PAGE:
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Israeli scientists produce energy from plants

In step forward for renewables, researchers at Tel Aviv University say they have succeeded in making hydrogen from microscopic algae

Iftach Yacoby, head of the Tel Aviv University's renewable energy laboratory, examines micro algae samples during research to demonstrate the evolutionary capacities of plants with the sun to produce energy on June 11, 2020. (JACK GUEZ / AFP)
Iftach Yacoby, head of the Tel Aviv University's renewable energy laboratory, examines micro algae samples during research to demonstrate the evolutionary capacities of plants with the sun to produce energy on June 11, 2020. (JACK GUEZ / AFP)

Israeli scientists said this week they have succeeded in producing hydrogen from plants in a development that they hope could eventually lead to using vegetation to produce electricity.

The discovery was made by using microscopic algae, an aquatic plant, in research carried out at a Tel Aviv University laboratory.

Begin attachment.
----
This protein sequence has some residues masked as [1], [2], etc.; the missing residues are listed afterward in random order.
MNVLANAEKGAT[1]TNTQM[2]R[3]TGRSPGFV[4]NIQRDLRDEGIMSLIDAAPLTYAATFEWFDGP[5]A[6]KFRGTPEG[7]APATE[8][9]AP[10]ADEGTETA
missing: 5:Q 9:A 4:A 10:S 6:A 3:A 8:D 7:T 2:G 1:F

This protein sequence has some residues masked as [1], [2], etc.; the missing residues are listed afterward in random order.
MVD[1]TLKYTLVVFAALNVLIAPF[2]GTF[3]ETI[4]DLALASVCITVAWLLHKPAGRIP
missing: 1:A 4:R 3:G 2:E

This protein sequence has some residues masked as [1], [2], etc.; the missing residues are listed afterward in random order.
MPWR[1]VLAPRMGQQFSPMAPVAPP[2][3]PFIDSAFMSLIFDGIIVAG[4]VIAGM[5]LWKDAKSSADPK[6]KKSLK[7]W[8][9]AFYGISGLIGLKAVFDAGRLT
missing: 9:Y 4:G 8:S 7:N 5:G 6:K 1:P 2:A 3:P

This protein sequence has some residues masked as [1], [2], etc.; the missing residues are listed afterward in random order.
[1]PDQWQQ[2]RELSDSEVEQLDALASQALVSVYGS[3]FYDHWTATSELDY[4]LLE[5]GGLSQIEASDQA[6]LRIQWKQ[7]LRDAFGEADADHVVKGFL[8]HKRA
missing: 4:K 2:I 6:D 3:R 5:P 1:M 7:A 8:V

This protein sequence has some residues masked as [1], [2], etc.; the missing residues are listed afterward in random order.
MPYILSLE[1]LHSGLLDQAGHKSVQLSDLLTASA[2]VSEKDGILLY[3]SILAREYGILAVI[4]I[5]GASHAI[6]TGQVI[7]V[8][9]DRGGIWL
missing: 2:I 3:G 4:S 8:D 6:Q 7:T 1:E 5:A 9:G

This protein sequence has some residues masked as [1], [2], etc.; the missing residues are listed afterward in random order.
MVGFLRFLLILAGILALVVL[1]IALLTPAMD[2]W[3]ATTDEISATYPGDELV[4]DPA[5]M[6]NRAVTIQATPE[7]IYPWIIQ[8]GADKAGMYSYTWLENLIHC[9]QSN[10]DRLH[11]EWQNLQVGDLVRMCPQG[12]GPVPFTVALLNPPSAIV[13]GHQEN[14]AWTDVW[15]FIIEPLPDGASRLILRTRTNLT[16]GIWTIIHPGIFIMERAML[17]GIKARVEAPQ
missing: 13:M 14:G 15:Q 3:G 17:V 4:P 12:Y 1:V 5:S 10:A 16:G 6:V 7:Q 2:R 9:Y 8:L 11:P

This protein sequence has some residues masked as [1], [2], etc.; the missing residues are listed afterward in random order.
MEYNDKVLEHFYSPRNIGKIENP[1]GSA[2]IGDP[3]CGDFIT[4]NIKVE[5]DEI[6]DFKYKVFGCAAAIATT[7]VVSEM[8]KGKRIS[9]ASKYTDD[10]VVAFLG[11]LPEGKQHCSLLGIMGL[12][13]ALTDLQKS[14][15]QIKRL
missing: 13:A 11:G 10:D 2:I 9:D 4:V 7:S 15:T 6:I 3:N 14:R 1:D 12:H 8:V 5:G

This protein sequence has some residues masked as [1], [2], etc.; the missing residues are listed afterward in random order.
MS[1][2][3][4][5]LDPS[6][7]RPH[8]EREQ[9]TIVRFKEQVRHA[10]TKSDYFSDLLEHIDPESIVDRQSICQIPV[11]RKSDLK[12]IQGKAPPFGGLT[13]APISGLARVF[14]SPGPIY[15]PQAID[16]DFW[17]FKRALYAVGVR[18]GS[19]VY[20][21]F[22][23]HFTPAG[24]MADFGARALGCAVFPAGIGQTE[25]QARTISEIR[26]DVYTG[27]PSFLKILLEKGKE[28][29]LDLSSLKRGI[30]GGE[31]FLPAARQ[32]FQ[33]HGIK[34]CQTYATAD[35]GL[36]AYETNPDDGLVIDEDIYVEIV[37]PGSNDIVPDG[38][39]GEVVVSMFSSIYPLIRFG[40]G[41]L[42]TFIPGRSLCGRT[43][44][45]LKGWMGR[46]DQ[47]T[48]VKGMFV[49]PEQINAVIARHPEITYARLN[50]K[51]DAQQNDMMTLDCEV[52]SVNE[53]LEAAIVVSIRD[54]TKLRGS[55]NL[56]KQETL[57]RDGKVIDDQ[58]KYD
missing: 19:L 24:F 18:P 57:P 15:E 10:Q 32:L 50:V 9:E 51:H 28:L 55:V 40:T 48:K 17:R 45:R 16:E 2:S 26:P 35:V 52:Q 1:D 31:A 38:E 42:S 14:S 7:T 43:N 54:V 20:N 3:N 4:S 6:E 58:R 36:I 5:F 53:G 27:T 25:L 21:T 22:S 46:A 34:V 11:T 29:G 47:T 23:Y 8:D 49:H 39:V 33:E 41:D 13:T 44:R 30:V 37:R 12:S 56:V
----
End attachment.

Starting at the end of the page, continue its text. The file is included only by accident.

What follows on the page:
“To link a device to electricity, you just have to connect to a power point. In the case of a plant, we didn’t know where to connect,” said Iftach Yacoby, who heads the university’s renewable energy laboratory.

Researchers planted an enzyme into samples of the algae and observed it producing hydrogen, a source of energy already used to fuel some vehicles.

“We didn’t know if this would work, but we believed that it had potential,” said Yacoby during a laboratory visit.

Iftach Yacoby, head of the Tel Aviv University’s renewable energy laboratory, examines a photobioreactor on June 11, 2020. (JACK GUEZ / AFP)

Findings of the study, a collaborative project with Kevin Redding at the University of Arizona, were published in April in the Energy & Environmental Science journal.

“From the moment we found how to use plants to produce a source of energy, the options were open,” said Yacoby.

The nascent research shows that plants have the potential to produce electricity, he said, while cautioning it will take up to 20 years for the world to benefit from the findings.

“There are lots of things that we can consider doing thanks to the results of our research. The future will tell us what will come of it,” he said.

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